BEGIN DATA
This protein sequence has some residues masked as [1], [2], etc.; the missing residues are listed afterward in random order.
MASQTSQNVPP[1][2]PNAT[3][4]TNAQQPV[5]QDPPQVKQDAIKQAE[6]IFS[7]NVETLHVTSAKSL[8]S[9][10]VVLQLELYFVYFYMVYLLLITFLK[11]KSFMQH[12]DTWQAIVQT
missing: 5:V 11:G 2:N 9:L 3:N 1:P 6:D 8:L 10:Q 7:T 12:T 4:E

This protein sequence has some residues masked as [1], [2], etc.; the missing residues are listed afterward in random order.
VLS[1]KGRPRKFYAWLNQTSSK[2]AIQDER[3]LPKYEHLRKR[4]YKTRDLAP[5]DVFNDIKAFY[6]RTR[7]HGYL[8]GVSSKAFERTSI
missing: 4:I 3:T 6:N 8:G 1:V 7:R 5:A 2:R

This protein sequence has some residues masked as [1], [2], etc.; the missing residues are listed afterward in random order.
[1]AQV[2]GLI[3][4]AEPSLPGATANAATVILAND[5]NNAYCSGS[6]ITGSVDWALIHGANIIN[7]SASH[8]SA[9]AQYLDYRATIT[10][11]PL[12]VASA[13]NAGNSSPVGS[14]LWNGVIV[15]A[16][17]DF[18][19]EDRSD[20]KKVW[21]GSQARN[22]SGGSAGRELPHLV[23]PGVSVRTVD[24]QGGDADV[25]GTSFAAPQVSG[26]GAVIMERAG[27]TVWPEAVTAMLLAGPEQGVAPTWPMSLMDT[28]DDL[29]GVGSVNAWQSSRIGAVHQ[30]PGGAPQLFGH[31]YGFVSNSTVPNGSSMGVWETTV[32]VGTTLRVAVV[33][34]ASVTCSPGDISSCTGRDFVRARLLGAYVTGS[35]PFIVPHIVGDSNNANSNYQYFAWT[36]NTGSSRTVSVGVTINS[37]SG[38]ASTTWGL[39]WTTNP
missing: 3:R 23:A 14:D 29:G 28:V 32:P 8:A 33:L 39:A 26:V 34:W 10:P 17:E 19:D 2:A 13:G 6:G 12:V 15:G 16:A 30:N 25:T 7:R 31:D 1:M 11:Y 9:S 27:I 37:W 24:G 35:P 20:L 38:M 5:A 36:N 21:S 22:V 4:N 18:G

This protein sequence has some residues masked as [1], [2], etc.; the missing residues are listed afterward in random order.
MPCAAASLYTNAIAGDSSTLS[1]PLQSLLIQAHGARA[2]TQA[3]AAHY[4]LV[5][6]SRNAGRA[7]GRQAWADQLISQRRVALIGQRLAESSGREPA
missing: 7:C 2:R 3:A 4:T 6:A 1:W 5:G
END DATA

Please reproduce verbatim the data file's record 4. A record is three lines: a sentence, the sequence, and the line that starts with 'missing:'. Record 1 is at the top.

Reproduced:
This protein sequence has some residues masked as [1], [2], etc.; the missing residues are listed afterward in random order.
MPCAAASLYTNAIAGDSSTLS[1]PLQSLLIQAHGARA[2]TQA[3]AAHY[4]LV[5][6]SRNAGRA[7]GRQAWADQLISQRRVALIGQRLAESSGREPA
missing: 7:C 2:R 3:A 4:T 6:A 1:W 5:G